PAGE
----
New York Gov. Andrew Cuomo celebrated Veterans Day Saturday by signing a bill into law that adds post-traumatic stress (PTS) to the state’s list of qualifying conditions for medical cannabis, with approval from a doctor.
The bill, which went into effect immediately, adds PTS to a growing list of qualifying conditions patients must have to access medical cannabis in New York.
The initiative is aimed at veterans, police officers, firefighters, and survivors of domestic violence. Cuomo’s signature comes at the urging of several veterans’ organizations.
With the signature, New York becomes the 28th state to allow those diagnosed with post-traumatic stress to access medical marijuana. Of the 29 states that have legalized medical marijuana, Alaska is the only one that does not recognize post-traumatic stress as a qualifying condition.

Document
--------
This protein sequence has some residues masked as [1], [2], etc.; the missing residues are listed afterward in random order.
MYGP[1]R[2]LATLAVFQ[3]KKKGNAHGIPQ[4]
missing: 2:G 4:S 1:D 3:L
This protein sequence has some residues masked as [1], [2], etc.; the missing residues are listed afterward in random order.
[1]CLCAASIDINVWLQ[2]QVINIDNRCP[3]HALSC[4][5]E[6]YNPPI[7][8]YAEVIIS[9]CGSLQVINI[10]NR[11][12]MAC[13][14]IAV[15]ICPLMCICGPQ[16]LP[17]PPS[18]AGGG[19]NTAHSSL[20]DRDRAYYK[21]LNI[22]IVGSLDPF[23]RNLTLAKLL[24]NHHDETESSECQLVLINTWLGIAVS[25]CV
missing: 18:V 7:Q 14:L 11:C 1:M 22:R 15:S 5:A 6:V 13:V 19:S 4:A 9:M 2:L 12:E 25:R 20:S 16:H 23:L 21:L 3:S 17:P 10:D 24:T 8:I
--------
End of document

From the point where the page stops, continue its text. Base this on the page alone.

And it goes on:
However, Alaska has legalized cannabis for adults over 21, enabling access for veterans with post-traumatic stress even if they aren’t officially medical marijuana patients.
“Many of our veterans are suffering from PTSD, and the medical community has determined that marijuana can be a helpful treatment,” said Cuomo. “This is something we’ve talked about for a long time, and I’m glad we’re taking action today.”
But, the state law won’t help veterans who depend on the VA for their medical care. The Department of Veterans’ Affairs follows federal law, which still classified marijuana as an illegal controlled substance.
Cuomo’s decision comes a few weeks after the American Legion, the nation’s largest veterans’ group, released a survey indicating that 82 percent veterans are in favor of medical marijuana a treatment option to post-traumatic stress.
“If there are veterans that are suffering and we can make a treatment available, we want to,” Cuomo said.